Afghan invader Ahmad Shah Abdali camped at Pinjore Gardens in 1765 and British Raj soldier Rollo Gillespie camped in these hills in 1807 for tiger hunting in these hills. By 1892-93, the count of tigers and panthers had dwindled due to excessive hunting. Consequently, by 1913 Sirmur State had banned the hunting.[7]

Kalesar Mahadev temple[edit]

The ancient Kalesar Mahadev temple takes its name from the a corrupted form of Kaleshwar, a moniker of Hindu deity lord Shiva. It is located near NH 907 on the east side and just 400 meter north of Kalesar Dak baglow (rest house) and 8.5 km north of Hathni Kund Barrage. There is also another later era Shiva temple north of Kalesar Mahadev temple.

Colonial Dak Bungalow[edit]

This area, excellent for the bird watchers and wildlife enthusiasts, has a 100-year-old colonial dak bungalow.[2] It is located near NH 907 on the east side and just 400 meter south of Kalesar Mahadev temple and 8.1 km north of Hathni Kund Barrage. The forest rest house is at a picturesque point and commands a sweeping view of the Yamuna river. Surrounded with multi-layered gardens, and as typical of the Raj bungalow architecture, there are high-ceiling rooms, exquisite parquet flooring and teak paneling along walls. A fireplace with a mantelpiece above and antique furniture completes the period setting.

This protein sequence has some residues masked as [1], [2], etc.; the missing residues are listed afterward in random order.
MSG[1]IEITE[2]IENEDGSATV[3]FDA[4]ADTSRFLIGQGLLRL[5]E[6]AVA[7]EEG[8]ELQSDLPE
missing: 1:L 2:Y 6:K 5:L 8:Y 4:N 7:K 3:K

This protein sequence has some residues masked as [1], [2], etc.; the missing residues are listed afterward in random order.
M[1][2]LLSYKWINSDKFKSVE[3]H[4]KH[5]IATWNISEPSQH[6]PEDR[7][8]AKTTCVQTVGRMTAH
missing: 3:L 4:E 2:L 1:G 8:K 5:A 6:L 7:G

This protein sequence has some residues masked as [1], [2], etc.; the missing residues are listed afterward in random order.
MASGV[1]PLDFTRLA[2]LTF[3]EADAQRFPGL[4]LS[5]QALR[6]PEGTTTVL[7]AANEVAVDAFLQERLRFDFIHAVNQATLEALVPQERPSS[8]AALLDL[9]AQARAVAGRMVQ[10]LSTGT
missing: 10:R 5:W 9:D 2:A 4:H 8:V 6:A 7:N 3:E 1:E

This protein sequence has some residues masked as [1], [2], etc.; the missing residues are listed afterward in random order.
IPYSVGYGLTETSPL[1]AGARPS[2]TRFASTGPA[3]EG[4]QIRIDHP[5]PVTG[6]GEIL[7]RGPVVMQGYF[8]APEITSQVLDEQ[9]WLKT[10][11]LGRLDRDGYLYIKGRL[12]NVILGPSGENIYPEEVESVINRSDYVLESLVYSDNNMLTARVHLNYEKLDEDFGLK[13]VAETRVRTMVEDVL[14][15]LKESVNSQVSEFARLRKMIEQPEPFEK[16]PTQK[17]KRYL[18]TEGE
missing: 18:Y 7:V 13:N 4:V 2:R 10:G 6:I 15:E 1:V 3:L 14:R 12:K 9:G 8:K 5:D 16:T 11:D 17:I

The Kalesar national park and wildlife sanctuary are located on both sides of Yamuna Nagar-Paonta Sahib Road in Yamuna Nagar district in Haryana, about 8 km from Hathni Kund Barrage, 15 km from Paonta sahib,[5] 55 km from Dehradun,[5] 43 km from Yamunanagar, 119 km via bitumen-paved Bilaspur road through forest or 122 km via NH 7 from Chandigarh. It is bounded by Yamuna river to the east, Rajaji National Park in Uttrakhand to the northeast, Simbalbara National Park in main Shivalik Hill range to the north on Haryana's border with Himachal Pradesh, Morni Hills and agrarian farms to the west, and agrarian farms in planes of Yamunanagar district to the south.[5] There are many local and Haryana Roadways-operated buses that take tourists to the park. Visitors can also hire taxis/cabs to reach the park.